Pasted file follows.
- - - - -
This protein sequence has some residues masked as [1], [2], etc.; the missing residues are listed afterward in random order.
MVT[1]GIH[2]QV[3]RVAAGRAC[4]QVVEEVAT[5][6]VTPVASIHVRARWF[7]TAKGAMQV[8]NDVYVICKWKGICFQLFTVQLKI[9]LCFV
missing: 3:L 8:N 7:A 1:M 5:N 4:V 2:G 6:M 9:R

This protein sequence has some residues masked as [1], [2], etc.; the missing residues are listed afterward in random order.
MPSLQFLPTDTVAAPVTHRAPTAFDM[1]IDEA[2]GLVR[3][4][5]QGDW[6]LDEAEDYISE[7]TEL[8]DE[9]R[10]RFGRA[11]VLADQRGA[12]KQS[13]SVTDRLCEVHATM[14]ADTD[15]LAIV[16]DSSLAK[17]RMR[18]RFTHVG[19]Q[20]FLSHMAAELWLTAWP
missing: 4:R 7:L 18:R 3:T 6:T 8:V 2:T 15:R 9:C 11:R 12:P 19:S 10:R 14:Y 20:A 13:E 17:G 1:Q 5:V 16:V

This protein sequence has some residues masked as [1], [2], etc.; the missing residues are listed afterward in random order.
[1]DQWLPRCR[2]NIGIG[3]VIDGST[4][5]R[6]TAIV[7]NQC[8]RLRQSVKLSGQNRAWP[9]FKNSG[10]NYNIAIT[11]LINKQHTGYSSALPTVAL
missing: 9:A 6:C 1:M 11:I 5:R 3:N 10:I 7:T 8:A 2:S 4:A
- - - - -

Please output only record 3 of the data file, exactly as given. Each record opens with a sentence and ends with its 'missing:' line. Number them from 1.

This protein sequence has some residues masked as [1], [2], etc.; the missing residues are listed afterward in random order.
[1]DQWLPRCR[2]NIGIG[3]VIDGST[4][5]R[6]TAIV[7]NQC[8]RLRQSVKLSGQNRAWP[9]FKNSG[10]NYNIAIT[11]LINKQHTGYSSALPTVAL
missing: 9:A 6:C 1:M 11:I 5:R 3:N 10:I 7:T 8:A 2:S 4:A